Easy to adapt a halogen source if it is bright enough.
Radazz
Mercury vapor illuminators are most probably fluorescence excitation sources. The only reason for "explosion" is rough handling. The real potential hazard is UV emission. So, if you turn on the lamp, verify ahead that the beam shines at a more remote surface, e.g. room wall. If it is lit when installed on the microscope, watch out for slots or crevices from which light might inadvertently leak. Long pass filters are needed to prevent unwanted UV, and ND filters are essential for dimming. They can be used for non-fluorescence epi illumination, and are extremely bright, but are not convenient.

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PostPosted: Fri Jan 25, 2019 8:13 pm 
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Quote:
Does this require special objectives? Or will it work with, say, Phase Contrast objectives?

Epi-illumination in itself does not require special objectives. Only, often it is used with thick specimens that cannot be viewed in trans-illumination, such as mineral samples. More often than not it is pointless or downright impossible to balance a cover glass on such specimens. And having no cover glass matters, so you'd be looking for no cover-glass objectives. Also, the Nikon epi-illuminators are not corrected for the additional tube length. So, when using epi, I change form 160/0.17 objectives to 210/-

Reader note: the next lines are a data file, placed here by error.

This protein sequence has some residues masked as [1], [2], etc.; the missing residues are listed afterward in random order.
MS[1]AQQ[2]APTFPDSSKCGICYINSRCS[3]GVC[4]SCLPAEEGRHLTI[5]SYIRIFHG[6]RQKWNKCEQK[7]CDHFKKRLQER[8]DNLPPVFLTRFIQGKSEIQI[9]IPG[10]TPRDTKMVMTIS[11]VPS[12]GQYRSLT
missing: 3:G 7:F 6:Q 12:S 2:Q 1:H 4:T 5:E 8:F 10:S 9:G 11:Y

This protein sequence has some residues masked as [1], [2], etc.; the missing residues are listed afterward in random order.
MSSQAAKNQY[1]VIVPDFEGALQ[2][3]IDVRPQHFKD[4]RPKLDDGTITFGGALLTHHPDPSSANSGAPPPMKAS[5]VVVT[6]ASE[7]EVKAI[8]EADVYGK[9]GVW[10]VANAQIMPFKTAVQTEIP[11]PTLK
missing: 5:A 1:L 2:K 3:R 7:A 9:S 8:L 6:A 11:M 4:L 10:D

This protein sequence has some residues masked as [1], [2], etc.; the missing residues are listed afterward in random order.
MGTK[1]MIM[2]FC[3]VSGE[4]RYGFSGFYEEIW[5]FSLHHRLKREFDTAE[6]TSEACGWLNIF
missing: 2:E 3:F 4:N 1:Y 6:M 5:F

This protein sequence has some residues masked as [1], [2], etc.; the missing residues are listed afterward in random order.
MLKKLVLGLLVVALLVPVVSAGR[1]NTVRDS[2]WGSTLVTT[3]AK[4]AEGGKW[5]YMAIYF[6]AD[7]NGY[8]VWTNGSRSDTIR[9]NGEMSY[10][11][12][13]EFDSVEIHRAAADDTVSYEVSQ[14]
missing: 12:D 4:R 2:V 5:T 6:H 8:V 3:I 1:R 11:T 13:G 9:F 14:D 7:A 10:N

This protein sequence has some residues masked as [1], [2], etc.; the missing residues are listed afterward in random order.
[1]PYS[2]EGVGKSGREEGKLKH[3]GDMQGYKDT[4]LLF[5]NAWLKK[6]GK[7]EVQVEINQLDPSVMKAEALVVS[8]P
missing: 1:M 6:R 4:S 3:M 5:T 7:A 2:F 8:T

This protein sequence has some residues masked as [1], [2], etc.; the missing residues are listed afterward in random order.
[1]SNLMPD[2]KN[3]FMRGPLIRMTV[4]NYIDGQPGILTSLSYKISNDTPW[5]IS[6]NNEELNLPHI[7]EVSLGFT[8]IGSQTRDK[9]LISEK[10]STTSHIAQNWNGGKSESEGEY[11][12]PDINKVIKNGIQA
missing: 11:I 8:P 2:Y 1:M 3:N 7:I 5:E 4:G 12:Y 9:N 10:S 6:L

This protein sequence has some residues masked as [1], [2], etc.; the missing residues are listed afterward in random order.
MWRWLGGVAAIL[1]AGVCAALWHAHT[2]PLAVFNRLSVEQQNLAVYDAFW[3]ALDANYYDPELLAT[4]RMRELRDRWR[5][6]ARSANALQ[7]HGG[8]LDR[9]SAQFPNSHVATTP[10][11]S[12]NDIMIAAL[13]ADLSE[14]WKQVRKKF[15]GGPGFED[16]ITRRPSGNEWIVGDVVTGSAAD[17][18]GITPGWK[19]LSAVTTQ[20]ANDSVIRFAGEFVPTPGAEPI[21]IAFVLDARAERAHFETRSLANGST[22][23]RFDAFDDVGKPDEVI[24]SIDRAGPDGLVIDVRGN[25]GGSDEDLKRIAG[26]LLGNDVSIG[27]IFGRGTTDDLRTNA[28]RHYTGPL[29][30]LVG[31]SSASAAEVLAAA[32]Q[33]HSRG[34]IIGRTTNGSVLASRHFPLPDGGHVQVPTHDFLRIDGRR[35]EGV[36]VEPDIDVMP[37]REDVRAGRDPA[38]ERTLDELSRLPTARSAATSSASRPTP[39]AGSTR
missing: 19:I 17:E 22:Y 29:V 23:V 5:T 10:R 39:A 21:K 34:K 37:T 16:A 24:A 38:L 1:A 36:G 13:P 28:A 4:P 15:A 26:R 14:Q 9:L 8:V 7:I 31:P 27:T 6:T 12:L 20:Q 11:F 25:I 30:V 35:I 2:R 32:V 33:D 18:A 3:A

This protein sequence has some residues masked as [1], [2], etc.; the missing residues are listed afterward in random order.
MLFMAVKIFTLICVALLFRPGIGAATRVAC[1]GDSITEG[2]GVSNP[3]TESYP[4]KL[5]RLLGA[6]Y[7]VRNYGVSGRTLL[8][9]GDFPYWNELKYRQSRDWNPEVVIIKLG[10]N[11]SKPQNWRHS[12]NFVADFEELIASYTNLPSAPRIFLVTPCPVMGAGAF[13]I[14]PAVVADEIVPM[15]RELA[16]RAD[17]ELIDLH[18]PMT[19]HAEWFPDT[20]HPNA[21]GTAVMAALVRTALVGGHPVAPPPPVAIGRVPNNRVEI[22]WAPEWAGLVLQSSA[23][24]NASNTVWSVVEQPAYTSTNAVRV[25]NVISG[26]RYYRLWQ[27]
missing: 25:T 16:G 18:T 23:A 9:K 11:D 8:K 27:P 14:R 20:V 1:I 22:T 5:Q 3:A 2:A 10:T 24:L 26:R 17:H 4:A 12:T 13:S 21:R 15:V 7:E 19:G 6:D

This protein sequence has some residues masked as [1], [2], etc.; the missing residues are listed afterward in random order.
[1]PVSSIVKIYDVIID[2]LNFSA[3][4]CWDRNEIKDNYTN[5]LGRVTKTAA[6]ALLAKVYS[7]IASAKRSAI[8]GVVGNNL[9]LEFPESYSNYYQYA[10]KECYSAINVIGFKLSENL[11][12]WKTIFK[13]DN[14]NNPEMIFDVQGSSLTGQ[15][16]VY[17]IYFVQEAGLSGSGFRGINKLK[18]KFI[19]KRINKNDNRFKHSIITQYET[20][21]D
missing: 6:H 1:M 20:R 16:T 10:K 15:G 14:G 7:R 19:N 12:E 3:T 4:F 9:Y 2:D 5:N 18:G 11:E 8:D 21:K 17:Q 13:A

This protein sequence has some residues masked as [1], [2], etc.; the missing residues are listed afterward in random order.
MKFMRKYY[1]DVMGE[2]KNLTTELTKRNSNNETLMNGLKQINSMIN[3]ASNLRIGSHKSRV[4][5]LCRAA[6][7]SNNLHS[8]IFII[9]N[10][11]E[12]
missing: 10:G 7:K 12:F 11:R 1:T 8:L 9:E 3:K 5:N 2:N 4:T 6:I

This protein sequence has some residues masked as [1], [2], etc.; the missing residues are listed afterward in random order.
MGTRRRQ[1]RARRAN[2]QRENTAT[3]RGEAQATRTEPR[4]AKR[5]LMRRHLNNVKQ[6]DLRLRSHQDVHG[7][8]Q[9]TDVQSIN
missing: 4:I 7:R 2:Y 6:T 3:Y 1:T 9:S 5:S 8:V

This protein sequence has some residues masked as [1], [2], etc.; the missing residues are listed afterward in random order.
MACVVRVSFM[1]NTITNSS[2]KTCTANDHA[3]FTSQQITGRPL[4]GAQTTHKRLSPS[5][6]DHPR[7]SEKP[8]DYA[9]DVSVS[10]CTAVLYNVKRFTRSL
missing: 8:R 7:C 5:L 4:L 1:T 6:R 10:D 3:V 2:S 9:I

Microscopic techniques that require cooperation between substage and superstage optics, such as phase contrast, are not possible (although who knows what you may achieve if you don't follow the manual).

Halogen lamps are not only a possibility in epi-illumination, in fact the original epis came with halogen lamps.

Wim


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PostPosted: Sat Jan 26, 2019 12:23 am 
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Yes they're completely different illuminators. Mercury burners (arc) is only used for fluorescence, really. I have 2 of those too, waiting. A fellow on that other forum explained that you can use tungsten or LEDs in place of a mercury burner, (or flash if you remove the UV filter, ) but the latter is a heck of a lot brighter down at the UV end.

Unless you have the right turret and BD objectives, the only other "technique" specific to epi-lighting is polarised light. Incident DIC and phase have been tried, but they aren't much general use. (Shiny metal flat surfaces.)